For several years, Social Security has had a list of medical conditions that qualify for compassionate allowances. If you have one of these diagnoses and have stopped working, then the SSA has an expedited process to establish disability.
In general, compassionate allowance claims are granted before a disability lawyer ever becomes involved. So it is not something we see that often.
This week I worked with a new client on an initial application for Social Security disability benefits. The gentleman has spinocerebellar ataxia, a degenerative nerve condition which is on the list of SSA compassionate allowances. He cannot perform his past relevant work, and is over the age of 55 (although this should not matter, since he clearly meets listed impairment 11.17A). See how Social Security evaluates disability claims.
This gentleman just stopped work in the past few months, so there is unlikely to be an award of back disability benefits (due to the 5-month waiting period) to support a contingency fee. As a result, my work with him is likely to be pro bono. However, it is an honor to spend time with a person facing progressive loss of function with such understanding and dignity.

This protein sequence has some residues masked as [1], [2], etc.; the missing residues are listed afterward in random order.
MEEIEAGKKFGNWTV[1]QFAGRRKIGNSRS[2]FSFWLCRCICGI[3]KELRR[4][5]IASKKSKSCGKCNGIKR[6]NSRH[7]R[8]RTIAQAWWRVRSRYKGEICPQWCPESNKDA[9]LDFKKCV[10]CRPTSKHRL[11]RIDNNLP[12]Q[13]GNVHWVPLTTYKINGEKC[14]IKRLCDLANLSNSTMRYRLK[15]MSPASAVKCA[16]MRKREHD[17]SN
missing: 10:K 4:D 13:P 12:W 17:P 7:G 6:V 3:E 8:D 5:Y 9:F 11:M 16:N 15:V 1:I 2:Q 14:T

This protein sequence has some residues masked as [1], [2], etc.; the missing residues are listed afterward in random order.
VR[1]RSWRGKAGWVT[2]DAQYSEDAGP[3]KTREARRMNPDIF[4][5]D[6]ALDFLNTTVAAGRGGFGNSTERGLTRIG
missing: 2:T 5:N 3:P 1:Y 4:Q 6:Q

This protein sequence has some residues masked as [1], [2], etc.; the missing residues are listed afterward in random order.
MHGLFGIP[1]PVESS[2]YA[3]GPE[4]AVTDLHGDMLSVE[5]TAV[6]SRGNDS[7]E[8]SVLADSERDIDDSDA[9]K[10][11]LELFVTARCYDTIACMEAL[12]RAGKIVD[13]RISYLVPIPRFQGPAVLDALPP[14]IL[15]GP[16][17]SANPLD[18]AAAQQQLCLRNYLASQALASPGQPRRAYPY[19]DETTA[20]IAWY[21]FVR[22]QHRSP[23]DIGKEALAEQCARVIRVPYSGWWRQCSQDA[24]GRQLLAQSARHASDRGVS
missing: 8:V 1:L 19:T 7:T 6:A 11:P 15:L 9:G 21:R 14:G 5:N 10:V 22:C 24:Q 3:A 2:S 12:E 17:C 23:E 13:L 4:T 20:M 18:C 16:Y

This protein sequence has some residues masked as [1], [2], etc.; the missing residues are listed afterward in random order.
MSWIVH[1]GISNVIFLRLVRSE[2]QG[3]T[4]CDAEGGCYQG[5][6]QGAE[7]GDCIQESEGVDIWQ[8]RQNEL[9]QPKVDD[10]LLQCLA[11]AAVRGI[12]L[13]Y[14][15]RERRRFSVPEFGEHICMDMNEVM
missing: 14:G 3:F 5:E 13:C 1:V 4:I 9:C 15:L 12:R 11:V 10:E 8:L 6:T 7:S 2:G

I flagged the claim as a compassionate allowance claim when I submitted it to Social Security. I am curious to see how quickly the claim gets granted. I will let you know.
3/31/2014 Update: This compassionate allowance claim was processed immediatey by the Saco Social Security field office, and a claim examiner has already been assigned by DDS. Typically, a claim examiner would be assigned a month or two after filing, not a week. This claim is moving fast.